For the English, victory meant that they could start establishing new settlements along the coast. Colonial leader Roger Ludlow brought a small group of colonists from Windsor in 1639 to establish a town amidst what he is said to have called the “fair fields,” farmed by local Indians close to where he had fought in this last major battle. Other veterans of the war would follow him, settling in Fairfield and neighboring towns along the coast.
Local lore related to the battle survived in Fairfield well into the 19th century. In 1869, author P.D. Ridge wrote in A Story of Pequot Swamp that children were frightened into obedience by mentioning that Indians might “still lurk in the dark recesses of this dreaded forest.” Farmers would regularly unearth arrowheads and other battle artifacts when plowing their fields, according to Ridge.
By the late 19th century, Native people had virtually disappeared from Fairfield, but the war found a lasting place as part of the town’s historic identity. The Pequot name—originally forbidden by the terms of the treaty—now conferred a special mystique to streets, sites, and organizations around Fairfield. The Pequot Library, Pequot School, and the Pequot Inn were the first to use the name, to be followed in the 20th century by the Pequot Yacht Club, the Pequot Motor Inn, the YMCA’s Pequot Indian Guides and the Pequot Running Club. Indeed, the name Pequot is used so frequently in town that many residents assume that the Pequot Indians lived in Fairfield; the names of the actual local Paugussett peoples (such as Unquowa and Sasqua) are not as well known.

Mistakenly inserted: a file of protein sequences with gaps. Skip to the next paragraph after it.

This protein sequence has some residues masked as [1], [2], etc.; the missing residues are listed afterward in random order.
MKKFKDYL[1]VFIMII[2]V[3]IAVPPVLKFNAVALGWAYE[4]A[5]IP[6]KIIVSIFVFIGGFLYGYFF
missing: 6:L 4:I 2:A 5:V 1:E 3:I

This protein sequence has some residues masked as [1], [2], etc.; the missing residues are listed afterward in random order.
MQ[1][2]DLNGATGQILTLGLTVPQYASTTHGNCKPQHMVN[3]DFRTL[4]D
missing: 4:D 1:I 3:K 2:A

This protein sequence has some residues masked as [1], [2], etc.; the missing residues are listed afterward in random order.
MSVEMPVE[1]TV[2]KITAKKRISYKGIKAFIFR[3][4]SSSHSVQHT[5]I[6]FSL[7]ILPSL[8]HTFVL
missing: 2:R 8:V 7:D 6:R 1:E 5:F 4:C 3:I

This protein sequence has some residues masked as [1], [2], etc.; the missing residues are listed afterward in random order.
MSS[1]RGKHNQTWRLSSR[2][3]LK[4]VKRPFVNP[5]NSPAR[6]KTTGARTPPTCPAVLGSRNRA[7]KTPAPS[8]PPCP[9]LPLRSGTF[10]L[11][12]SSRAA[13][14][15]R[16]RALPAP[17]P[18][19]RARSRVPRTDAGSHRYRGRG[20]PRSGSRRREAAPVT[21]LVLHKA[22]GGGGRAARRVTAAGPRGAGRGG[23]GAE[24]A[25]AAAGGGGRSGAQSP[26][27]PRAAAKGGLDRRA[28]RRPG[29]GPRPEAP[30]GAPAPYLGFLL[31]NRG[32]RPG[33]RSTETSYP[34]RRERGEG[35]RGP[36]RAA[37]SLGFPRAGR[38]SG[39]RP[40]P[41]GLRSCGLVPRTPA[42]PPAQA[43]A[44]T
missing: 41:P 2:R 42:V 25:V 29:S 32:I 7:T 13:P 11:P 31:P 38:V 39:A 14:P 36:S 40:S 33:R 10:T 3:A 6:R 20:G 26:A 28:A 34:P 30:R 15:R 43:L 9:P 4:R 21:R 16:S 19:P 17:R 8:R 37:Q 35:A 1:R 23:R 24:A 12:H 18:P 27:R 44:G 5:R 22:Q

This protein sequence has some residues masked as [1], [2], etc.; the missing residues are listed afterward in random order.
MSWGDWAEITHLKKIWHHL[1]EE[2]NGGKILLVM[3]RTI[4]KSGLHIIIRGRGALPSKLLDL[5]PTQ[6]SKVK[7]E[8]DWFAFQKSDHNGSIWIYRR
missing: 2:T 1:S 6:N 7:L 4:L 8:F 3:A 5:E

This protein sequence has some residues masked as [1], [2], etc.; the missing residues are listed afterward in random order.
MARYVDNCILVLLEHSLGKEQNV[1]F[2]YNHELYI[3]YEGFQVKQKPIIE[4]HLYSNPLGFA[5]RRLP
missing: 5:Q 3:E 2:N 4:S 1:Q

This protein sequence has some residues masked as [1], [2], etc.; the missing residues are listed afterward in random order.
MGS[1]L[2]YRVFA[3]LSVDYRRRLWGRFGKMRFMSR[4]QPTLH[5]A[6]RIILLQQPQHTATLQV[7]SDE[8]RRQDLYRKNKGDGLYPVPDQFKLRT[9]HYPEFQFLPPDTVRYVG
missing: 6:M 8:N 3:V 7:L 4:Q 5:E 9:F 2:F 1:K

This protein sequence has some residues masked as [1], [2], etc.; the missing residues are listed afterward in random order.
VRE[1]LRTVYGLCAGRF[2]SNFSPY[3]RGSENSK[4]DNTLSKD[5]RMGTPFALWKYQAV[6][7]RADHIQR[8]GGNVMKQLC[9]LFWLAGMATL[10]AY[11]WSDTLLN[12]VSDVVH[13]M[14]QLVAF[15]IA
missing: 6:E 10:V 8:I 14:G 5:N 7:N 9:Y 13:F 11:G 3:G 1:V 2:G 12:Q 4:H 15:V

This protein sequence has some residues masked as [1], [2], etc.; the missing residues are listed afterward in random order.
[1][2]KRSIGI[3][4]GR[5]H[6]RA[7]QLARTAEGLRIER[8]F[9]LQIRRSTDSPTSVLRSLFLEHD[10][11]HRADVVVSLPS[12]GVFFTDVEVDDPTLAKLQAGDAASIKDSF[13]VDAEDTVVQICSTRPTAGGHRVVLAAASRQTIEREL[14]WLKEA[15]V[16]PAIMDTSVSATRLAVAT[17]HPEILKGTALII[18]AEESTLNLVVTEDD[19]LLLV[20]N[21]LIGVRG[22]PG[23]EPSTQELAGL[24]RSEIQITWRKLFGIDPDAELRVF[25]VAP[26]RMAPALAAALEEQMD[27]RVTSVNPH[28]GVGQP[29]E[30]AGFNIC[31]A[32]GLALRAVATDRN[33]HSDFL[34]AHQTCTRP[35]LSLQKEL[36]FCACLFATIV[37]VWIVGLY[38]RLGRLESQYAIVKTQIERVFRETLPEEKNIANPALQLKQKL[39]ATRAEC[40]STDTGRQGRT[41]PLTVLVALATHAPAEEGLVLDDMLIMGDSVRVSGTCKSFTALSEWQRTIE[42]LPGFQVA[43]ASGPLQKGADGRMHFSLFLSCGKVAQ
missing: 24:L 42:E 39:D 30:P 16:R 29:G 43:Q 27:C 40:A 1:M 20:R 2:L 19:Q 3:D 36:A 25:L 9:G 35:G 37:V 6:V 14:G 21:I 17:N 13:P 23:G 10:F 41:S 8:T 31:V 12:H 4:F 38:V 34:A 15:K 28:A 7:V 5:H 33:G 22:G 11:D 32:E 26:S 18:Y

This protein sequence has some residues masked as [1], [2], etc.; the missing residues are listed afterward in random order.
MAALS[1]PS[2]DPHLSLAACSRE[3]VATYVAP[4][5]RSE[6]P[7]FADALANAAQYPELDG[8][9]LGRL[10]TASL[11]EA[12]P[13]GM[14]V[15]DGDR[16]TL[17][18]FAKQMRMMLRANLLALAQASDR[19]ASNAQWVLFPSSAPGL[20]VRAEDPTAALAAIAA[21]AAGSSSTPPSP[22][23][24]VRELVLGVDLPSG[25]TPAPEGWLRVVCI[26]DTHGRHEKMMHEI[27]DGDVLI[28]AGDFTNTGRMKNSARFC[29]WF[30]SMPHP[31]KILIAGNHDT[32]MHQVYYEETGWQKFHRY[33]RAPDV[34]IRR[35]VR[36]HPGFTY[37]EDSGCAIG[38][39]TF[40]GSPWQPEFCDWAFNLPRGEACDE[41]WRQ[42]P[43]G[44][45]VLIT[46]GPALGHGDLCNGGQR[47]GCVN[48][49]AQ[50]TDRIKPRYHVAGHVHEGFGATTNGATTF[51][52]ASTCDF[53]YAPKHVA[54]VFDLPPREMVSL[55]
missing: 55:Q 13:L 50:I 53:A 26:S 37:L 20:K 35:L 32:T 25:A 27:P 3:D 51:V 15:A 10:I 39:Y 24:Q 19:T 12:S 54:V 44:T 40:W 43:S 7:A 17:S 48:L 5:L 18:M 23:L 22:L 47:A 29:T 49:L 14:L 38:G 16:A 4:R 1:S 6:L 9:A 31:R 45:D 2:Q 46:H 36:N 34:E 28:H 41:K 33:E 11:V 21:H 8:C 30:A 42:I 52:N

At the turn of the 20th century, heritage organizations in Fairfield erected monuments to memorialize the Swamp Fight and “the valor and victory of the colonist forefathers” who fought there. Past celebrations of Fairfield’s history—from the tercentenary celebration in 1939 to school pageants—have highlighted the Pequot War as the beginning of the town’s history. A 1968 re-enactment of the battle took an irreverent approach to this violent history, including a “Surrender Site” and a “Bury the Hatchet” site in the celebration.
The Fairfield Museum is taking the occasion of Fairfield’s 375th anniversary to explore this aspect of our history in greater depth, collaborating with the Mashantucket Pequot Museum’s Battlefields of the Pequot War project to create the exhibition The Pequot War and the Founding of Fairfield. Featuring archaeological finds, 19th-century prints, items reflecting Pequot and early American material culture, and a 3-D model depicting the battle, the exhibition explores the timeline, causes and consequences of the war, for both the English and the Pequots, and looks at the ways in which the memory of the war has informed Fairfield’s identity over time.
The Pequot War and the Founding of Fairfield is on view from October 15, 2014 to January 18, 2015. The Fairfield Museum is open daily from 10 to 4. For more information visit fairfieldhistory.org.
Elizabeth Rose is library director at the Fairfield Museum and History Center and a member of the Connecticut Explorededitorial team.